American indie rock band Clap Your Hands Say Yeah, or CYHSY for short, release their fifth album, The Tourist this month; a kaleidoscopic mix of styles and influences which is, in its best moments, a dazzling return to form.
CYHSY emerged in 2005 with their critically acclaimed, self titled, debut album. They were one of the first bands to explore the potential of the internet, generating great interest from online blogs, and challenging the music industry norms, self releasing their record without any label support in the US. Groundbreaking and arguably ahead of their time, the ever changing band’s output since has tested new waters and explored new ideas, but rarely reached the same heights as their debut. The Tourist however brings founder, songwriter and driving force behind the collective, Alec Ounsworth, full circle, exploring some of the sounds that inspired his earliest work and sees CYHSY releasing some of their strongest songs to date.
Across its ten tracks, The Tourist is driven by pysch, folk and electro influences but is at its core an indie rock record. It opens with the gentle strumming of ‘The Pilot’, which builds subtlety, adding a rich bassline and shuffling hi-hats, as the song rumbles with frustration and alienation. The scope of the music on the album is often orchestral in style and the mix is built up and broken down with consummate ease.
The synths of ‘A Chance To Cure’ highlight Ounsworth’s tendency towards electronica, but also demonstrates the strength of his songwriting and his ear for melody, with all lyrics delivered in his distinctive warble. The lyrically dense approach taken on the album is a tribute to some of Ounsworth’s strongest influences, including Elvis Costello and Tom Waits. Sonically, album single ‘Down (is Where I Want To Be)’ provides some of the heaviest moments of the record , its propulsive drums, crunching guitar and bass line driving a track which has obvious political overtones. ‘Loose Ends’ offers social commentary of a different kind, as the loss of innocence in modern society is explored, whilst album standout ‘Unfolding Above Celibate Moon (Los Angeles Nursery Rhyme)’ mixes all of these elements together, with its tales of late night living in Los Angeles matched by a captivating electro folk instrumental.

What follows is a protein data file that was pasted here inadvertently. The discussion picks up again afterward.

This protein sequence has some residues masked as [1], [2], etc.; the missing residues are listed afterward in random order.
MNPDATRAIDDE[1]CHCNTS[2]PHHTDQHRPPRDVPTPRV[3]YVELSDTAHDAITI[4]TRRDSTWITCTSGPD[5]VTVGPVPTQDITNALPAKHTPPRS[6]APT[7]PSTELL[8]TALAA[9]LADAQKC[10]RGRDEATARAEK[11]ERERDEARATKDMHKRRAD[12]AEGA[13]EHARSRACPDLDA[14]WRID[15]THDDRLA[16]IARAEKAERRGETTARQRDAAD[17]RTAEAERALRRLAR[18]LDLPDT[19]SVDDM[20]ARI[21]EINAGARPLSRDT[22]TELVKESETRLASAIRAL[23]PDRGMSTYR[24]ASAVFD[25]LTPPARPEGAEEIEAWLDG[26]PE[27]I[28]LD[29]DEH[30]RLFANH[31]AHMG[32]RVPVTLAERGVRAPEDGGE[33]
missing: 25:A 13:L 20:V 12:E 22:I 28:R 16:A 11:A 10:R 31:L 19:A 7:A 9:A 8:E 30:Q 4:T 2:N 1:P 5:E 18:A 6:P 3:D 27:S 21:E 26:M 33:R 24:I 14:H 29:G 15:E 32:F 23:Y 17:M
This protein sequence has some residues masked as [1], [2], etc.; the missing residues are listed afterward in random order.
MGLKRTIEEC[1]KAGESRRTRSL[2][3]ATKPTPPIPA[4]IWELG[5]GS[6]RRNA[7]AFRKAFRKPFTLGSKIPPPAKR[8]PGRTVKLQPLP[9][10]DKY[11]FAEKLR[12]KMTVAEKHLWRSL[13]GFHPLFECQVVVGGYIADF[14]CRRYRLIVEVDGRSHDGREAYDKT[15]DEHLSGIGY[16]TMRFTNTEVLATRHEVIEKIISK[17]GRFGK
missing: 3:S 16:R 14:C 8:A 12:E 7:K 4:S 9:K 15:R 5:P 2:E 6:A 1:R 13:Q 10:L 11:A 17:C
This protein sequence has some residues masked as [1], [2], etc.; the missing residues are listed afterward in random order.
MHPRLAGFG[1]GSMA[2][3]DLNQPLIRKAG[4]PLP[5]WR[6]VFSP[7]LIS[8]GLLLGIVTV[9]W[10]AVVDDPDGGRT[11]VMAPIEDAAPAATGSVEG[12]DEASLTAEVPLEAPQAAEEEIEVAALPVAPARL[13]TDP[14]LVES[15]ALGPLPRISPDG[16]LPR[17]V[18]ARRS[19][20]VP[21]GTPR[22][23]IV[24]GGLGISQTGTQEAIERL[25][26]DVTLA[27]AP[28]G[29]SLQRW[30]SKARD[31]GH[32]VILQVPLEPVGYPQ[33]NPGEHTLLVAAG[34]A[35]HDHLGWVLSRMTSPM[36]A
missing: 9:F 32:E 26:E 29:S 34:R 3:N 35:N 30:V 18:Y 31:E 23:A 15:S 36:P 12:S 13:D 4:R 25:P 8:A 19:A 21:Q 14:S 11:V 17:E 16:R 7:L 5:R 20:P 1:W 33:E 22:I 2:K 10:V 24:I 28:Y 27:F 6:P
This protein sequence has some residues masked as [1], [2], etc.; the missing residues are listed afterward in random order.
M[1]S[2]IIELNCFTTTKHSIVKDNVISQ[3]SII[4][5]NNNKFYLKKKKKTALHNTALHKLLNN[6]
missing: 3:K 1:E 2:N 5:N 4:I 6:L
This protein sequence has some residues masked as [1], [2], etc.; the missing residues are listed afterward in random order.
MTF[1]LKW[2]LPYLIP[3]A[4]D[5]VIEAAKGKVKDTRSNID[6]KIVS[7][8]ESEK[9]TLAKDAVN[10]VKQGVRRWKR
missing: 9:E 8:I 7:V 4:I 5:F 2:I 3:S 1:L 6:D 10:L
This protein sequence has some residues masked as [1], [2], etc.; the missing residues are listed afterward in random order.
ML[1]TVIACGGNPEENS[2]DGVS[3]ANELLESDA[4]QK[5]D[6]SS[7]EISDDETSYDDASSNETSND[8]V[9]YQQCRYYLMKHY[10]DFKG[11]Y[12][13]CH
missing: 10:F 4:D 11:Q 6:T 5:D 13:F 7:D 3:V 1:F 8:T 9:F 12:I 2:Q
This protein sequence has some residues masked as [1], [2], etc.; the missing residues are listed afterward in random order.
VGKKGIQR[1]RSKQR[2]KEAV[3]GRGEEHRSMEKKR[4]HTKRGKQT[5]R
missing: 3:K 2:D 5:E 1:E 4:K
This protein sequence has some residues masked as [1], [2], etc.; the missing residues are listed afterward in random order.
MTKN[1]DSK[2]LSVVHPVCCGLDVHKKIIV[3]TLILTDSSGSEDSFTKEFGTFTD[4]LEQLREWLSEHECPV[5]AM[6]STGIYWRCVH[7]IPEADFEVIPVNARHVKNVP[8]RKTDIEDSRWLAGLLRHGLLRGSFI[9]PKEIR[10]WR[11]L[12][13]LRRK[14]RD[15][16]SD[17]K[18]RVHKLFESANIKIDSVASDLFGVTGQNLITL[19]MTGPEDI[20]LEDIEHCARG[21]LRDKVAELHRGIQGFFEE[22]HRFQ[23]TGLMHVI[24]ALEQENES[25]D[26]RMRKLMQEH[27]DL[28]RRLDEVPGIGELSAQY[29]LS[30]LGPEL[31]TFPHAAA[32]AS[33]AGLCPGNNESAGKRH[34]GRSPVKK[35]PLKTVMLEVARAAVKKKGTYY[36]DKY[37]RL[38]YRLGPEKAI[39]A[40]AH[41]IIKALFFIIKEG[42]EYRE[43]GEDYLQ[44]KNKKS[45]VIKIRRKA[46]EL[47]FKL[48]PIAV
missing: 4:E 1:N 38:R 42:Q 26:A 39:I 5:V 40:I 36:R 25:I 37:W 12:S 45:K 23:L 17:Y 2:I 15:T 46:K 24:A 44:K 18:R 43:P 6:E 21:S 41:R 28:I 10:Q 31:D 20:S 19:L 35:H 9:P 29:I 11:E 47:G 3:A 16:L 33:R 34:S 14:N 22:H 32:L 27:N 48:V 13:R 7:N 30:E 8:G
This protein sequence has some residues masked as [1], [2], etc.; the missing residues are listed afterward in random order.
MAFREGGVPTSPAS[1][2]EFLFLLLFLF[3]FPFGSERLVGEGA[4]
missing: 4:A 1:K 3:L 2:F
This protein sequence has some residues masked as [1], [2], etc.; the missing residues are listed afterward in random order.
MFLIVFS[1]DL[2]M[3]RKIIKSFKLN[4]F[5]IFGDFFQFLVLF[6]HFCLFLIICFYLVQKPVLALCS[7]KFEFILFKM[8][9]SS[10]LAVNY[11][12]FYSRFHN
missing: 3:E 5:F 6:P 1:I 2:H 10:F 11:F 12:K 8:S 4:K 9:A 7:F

There are moments of sadness throughout the record, which was recorded in a period of soul searching and self exploration for Ounsworth. He considers the album something of a purge of emotional confusion. Lead single ‘Fireproof’, for example, sees Ounsworth reflect on the careful-what- you-wish- for nature of modern music, as bands invest so much time into trying to win people over, yet need to remain resilient enough to go through the cycles of success and disappointment. These moments make the record personal and engaging, as the listener is drawn into the observational lyricism and emotional expression that underlies it.
The Tourist was recorded at Dr Dog‘s Philadelphia studio before Ounsworth and engineer Nick Krill spent months producing and mixing the album with the support of the rest of the collective, adding additional instruments and effects to the mix to deliver the full band touches. Whilst the high points of record fall in the first five or six tracks, and The Tourist tails off as it moves into its second half, it still has plenty to offer new and old listeners alike, and at its strongest is a powerful case for the enduring strength of indie rock as one of the leading forms of creative, musical experimentation.
The album is due to be released on 24 February and can be pre-ordered HERE.
European Tour dates
12 – Botanique, Brussels BE
13 – Thekla, Bristol
14 – Gorilla, Manchester
15 – Whelans, Dublin
16 – CCA, Glasgow
18 – Brudenell Social Club, Leeds
19 – Village Underground, London
20 – La Maroquinerie, Paris FR
23 – Vega, Copenhagen DK
25 – Berghan Kantine, Berlin DE
27 – Rockhouse, Salzburg
28 – Waves Festival @ WUK, Vienna AT
29 – Bogen F, Zurich CH
30 – FRI-Son, Fribourg CH
Words: William Sutton